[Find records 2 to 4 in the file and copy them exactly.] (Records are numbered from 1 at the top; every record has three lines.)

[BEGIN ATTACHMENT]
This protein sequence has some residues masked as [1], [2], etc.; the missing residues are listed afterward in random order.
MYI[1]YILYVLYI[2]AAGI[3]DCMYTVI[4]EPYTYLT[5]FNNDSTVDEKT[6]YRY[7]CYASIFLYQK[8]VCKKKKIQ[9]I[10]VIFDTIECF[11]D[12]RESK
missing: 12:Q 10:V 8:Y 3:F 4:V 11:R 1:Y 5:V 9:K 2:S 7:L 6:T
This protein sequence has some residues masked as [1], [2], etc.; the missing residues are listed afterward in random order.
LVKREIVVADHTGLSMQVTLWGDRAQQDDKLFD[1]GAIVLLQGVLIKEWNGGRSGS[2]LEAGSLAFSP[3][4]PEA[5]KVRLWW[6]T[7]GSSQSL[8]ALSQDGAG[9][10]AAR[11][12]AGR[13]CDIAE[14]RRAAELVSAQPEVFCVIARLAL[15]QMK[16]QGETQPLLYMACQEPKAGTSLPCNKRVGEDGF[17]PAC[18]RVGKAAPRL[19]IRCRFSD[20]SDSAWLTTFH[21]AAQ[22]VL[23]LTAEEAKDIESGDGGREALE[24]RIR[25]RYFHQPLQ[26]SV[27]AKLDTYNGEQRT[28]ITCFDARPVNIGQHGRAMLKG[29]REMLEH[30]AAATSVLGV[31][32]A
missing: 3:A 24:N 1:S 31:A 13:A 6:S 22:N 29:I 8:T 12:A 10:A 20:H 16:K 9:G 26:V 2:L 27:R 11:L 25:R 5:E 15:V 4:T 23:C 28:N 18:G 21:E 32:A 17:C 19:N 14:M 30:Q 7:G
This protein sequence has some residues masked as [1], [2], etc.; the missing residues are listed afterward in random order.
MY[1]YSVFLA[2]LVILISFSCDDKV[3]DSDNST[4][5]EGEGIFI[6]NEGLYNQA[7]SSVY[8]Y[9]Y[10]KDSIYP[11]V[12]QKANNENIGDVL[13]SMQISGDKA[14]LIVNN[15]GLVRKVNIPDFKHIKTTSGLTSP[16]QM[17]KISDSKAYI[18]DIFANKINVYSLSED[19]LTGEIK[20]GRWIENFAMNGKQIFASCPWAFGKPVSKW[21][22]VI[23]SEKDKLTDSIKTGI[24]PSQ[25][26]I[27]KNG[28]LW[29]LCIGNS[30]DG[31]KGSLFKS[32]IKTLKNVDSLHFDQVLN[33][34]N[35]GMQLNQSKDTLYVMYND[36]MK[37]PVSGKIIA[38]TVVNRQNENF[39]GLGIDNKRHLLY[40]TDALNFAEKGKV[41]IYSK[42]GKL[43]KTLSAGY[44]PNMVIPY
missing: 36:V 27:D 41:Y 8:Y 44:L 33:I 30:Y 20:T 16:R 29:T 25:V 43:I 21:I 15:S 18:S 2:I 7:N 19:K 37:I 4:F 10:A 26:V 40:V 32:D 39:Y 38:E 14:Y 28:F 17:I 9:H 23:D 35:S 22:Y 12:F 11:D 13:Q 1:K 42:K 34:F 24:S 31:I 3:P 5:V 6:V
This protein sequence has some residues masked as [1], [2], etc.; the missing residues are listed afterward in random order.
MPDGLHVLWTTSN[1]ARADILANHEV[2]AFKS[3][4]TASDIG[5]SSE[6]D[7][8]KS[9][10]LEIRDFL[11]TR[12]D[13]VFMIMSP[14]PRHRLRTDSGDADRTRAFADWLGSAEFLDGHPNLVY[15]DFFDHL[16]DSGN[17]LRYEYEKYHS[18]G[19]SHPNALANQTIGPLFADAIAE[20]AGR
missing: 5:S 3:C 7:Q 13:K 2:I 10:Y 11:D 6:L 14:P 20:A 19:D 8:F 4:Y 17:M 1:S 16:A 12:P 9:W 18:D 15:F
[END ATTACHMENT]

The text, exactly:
This protein sequence has some residues masked as [1], [2], etc.; the missing residues are listed afterward in random order.
LVKREIVVADHTGLSMQVTLWGDRAQQDDKLFD[1]GAIVLLQGVLIKEWNGGRSGS[2]LEAGSLAFSP[3][4]PEA[5]KVRLWW[6]T[7]GSSQSL[8]ALSQDGAG[9][10]AAR[11][12]AGR[13]CDIAE[14]RRAAELVSAQPEVFCVIARLAL[15]QMK[16]QGETQPLLYMACQEPKAGTSLPCNKRVGEDGF[17]PAC[18]RVGKAAPRL[19]IRCRFSD[20]SDSAWLTTFH[21]AAQ[22]VL[23]LTAEEAKDIESGDGGREALE[24]RIR[25]RYFHQPLQ[26]SV[27]AKLDTYNGEQRT[28]ITCFDARPVNIGQHGRAMLKG[29]REMLEH[30]AAATSVLGV[31][32]A
missing: 3:A 24:N 1:S 31:A 13:A 6:S 22:N 29:I 8:T 12:A 10:A 20:H 16:K 9:G 26:V 2:L 27:R 11:L 25:R 5:E 15:V 4:T 23:C 28:N 18:G 21:E 32:A 17:C 19:N 14:M 30:Q 7:G
This protein sequence has some residues masked as [1], [2], etc.; the missing residues are listed afterward in random order.
MY[1]YSVFLA[2]LVILISFSCDDKV[3]DSDNST[4][5]EGEGIFI[6]NEGLYNQA[7]SSVY[8]Y[9]Y[10]KDSIYP[11]V[12]QKANNENIGDVL[13]SMQISGDKA[14]LIVNN[15]GLVRKVNIPDFKHIKTTSGLTSP[16]QM[17]KISDSKAYI[18]DIFANKINVYSLSED[19]LTGEIK[20]GRWIENFAMNGKQIFASCPWAFGKPVSKW[21][22]VI[23]SEKDKLTDSIKTGI[24]PSQ[25][26]I[27]KNG[28]LW[29]LCIGNS[30]DG[31]KGSLFKS[32]IKTLKNVDSLHFDQVLN[33][34]N[35]GMQLNQSKDTLYVMYND[36]MK[37]PVSGKIIA[38]TVVNRQNENF[39]GLGIDNKRHLLY[40]TDALNFAEKGKV[41]IYSK[42]GKL[43]KTLSAGY[44]PNMVIPY
missing: 36:V 27:D 41:Y 8:Y 44:L 33:I 30:Y 20:T 16:R 29:T 25:V 43:I 21:I 15:S 18:S 2:I 7:N 19:K 37:I 4:F 10:A 26:V 40:V 32:D 39:Y 38:E 14:Y 28:F 17:I 9:H 23:D 35:S 22:Y 12:F 11:D 13:Q 1:K 42:K 34:F 24:S 31:I 3:P 5:V 6:V
This protein sequence has some residues masked as [1], [2], etc.; the missing residues are listed afterward in random order.
MPDGLHVLWTTSN[1]ARADILANHEV[2]AFKS[3][4]TASDIG[5]SSE[6]D[7][8]KS[9][10]LEIRDFL[11]TR[12]D[13]VFMIMSP[14]PRHRLRTDSGDADRTRAFADWLGSAEFLDGHPNLVY[15]DFFDHL[16]DSGN[17]LRYEYEKYHS[18]G[19]SHPNALANQTIGPLFADAIAE[20]AGR
missing: 5:S 3:C 7:Q 13:K 2:I 10:Y 11:D 6:L 14:P 20:A 19:D 8:F 4:Y 17:M 1:S 16:A 12:P 9:W 18:D 15:F